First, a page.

This was the first study known to the authors to report prevalence of hyperkyphosis in men and women with racial differences. In addition, the extensive covariate measurements available in Health ABC provided a unique opportunity to assess the relationship of spinal muscle area and density to hyperkyphosis. We found that lower spinal extensor muscle density but not cross-sectional area is associated with hyperkyphosis, independent of other significant risk factors including age, trunk fat and lumbar spine BMD. This novel finding suggests that spinal muscle density contributes to kyphosis, over and above the effects of age and osteoporosis. These findings are consistent with studies that report lower thigh muscle density but not cross-sectional area as increasing risk of hospitalization in older adults (23
). In addition, lower spinal muscle density but not area was associated with poorer physical function (24
). Furthermore, thigh muscle density appeared to account for the association between muscle strength, physical function, and muscle mass and hip fractures in older adults (25
). The burden of these poor health outcomes is attributed to muscle density rather than to muscle mass. The 4.2 HU difference in average spinal muscle density between normal participants and those with hyperkyphosis is clinically significant. Previous studies have shown that resistance exercise over a 12-week period improves thigh muscle density by 2.7 HU (26
). Spinal extensor muscle resistance exercises performed by older adults (27
) may likely have similar effects.
Other independent risk factors for hyperkyphosis in our analysis included increased age, lower lumbar spine BMD, and less trunk fat. The association with lumbar spine BMD was consistent with the known association of hyperkyphosis with osteoporosis (30
In the Pittsburgh site of the Health ABC sample, prevalence of hyperkyphosis was higher in white women than in men and black women. Most previous studies of kyphosis have been restricted to women, and none have investigated differences in hyperkyphosis between racial groups. In contrast to our results, one study of hyperkyphosis reported that men were more likely to have hyperkyphosis than women (9
). However, the measure of kyphosis in that study was not based upon the Cobb angle but a clinical measure of inability to lie flat with the head in a neutral position. It is likely that the clinical kyphosis measure used in that study captures cervical and thoracic kyphosis and that exaggerated cervical kyphosis may be more common in older men versus women.
The unexpected finding that higher spinal muscle area was associated with increased risk of hyperkyphosis in black men, after controlling for muscle density, also warrants further investigation. Although black men have considerably higher average spinal muscle area, and especially muscle density, compared with other groups, this does not imply that these factors have different effects on kyphosis in this group. Because evidence for interaction was weak, we think that this association is most likely due to chance.
Lower density of the spinal extensor muscles may in part be explained by the flexion-relaxation phenomenon (FRP), described in several studies of healthy adults (32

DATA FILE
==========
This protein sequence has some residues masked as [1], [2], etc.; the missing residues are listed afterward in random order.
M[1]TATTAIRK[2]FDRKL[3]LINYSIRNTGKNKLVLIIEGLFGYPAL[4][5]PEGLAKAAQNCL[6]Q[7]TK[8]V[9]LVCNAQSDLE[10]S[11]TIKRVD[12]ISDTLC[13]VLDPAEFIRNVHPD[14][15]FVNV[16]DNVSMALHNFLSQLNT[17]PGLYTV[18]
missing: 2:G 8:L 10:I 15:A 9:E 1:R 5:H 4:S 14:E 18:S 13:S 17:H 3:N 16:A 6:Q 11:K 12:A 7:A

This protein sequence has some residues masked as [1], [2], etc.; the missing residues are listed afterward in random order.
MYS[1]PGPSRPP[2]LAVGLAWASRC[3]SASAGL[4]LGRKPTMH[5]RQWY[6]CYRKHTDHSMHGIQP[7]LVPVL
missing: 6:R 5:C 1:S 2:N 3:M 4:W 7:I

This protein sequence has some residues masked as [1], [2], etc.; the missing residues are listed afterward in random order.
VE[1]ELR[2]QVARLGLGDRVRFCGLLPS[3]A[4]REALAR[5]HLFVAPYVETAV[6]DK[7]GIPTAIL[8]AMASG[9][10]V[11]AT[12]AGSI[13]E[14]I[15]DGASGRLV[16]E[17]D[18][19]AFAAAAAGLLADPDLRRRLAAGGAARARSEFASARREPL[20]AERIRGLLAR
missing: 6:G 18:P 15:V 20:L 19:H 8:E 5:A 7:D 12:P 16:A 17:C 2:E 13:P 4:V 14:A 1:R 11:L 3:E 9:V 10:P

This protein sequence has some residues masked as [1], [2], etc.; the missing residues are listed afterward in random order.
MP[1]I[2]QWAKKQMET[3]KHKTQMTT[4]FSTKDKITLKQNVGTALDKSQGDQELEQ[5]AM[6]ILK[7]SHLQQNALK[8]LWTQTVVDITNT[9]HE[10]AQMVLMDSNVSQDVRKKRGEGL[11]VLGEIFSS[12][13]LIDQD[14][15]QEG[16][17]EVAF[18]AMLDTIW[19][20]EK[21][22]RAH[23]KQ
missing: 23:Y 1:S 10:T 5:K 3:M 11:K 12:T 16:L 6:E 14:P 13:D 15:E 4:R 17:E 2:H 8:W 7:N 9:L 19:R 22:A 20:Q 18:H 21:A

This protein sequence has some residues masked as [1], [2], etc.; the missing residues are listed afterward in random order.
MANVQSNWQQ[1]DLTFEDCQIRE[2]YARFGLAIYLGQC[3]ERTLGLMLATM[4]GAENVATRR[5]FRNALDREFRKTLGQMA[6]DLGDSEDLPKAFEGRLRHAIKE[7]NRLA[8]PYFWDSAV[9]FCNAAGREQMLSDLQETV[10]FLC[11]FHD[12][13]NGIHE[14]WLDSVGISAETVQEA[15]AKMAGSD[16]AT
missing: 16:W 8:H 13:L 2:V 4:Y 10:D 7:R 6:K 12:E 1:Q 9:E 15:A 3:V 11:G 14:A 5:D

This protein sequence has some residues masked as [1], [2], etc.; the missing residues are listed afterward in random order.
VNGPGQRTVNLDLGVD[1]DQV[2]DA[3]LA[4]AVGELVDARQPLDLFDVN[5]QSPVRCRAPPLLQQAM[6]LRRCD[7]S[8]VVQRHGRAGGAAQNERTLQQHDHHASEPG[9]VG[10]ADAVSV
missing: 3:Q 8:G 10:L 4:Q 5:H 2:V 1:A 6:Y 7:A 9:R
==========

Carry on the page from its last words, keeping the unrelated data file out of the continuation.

). FRP denotes silencing of the spinal extensor muscles during trunk flexion maneuvers. In FRP, posterior spinal ligaments, discs, and vertebrae passively support the upper body without active support from the spinal extensor muscles. Two previous studies reported that during short duration slumped sitting, FRP was observed in the thoracic and lumbar erector spinae muscles (35
). FRP has not been studied in persons with hyperkyphosis; however, it is possible that the constant slumped posture characteristic of hyperkyphosis could reduce muscle signaling of the lumbar spinal extensor muscles. Reduced muscle signaling could result in disuse and eventual fatty infiltration of the spinal extensor muscles. Additionally, sustained loads on the vertebrae in the elderly are known to cause progressive anterior wedge deformity (37
). These wedge deformities could also result in reduced muscle signaling and have a detrimental effect on spinal muscle density.
This study had several limitations. First, the participants in Health ABC were independent and high functioning at recruitment, and so, our results may not be generalizable to frailer men and women. However, prevalence of hyperkyphosis in the analytic sample was 21%. Second, vertebral fractures were not adjudicated in Health ABC, so we were unable to control for this potential confounder of muscle area and density. However, we did adjust for lumbar spine BMD, and results were unchanged. Third, although measuring kyphosis in the supine rather than standing position underestimates kyphosis angle by approximately 4 degrees (22
), likely resulting in misclassification of some participants with hyperkyphosis as normal, our results were robust in a sensitivity analysis defining hyperkyphosis as >36 rather than >40 degrees. Finally, we made inferences about the relationship of muscle composition in the lumbar region to kyphosis measurements made in the thoracic region. However, muscle composition was not measured in the thoracic region in Health ABC, and previous research has reported measurements of trunk extensor muscle strength, not thoracic muscle strength, in relationship to kyphosis (12
We found that lower spinal muscle density is associated with hyperkyphosis among healthy community-dwelling older men and women. This association between spinal muscle density and hyperkyphosis suggests that targeting this risk factor with strengthening exercises may potentially reduce risk for hyperkyphosis. Randomized trials are needed to determine whether an exercise program targeting spinal muscle density reduces hyperkyphosis and in turn improves adverse health outcomes.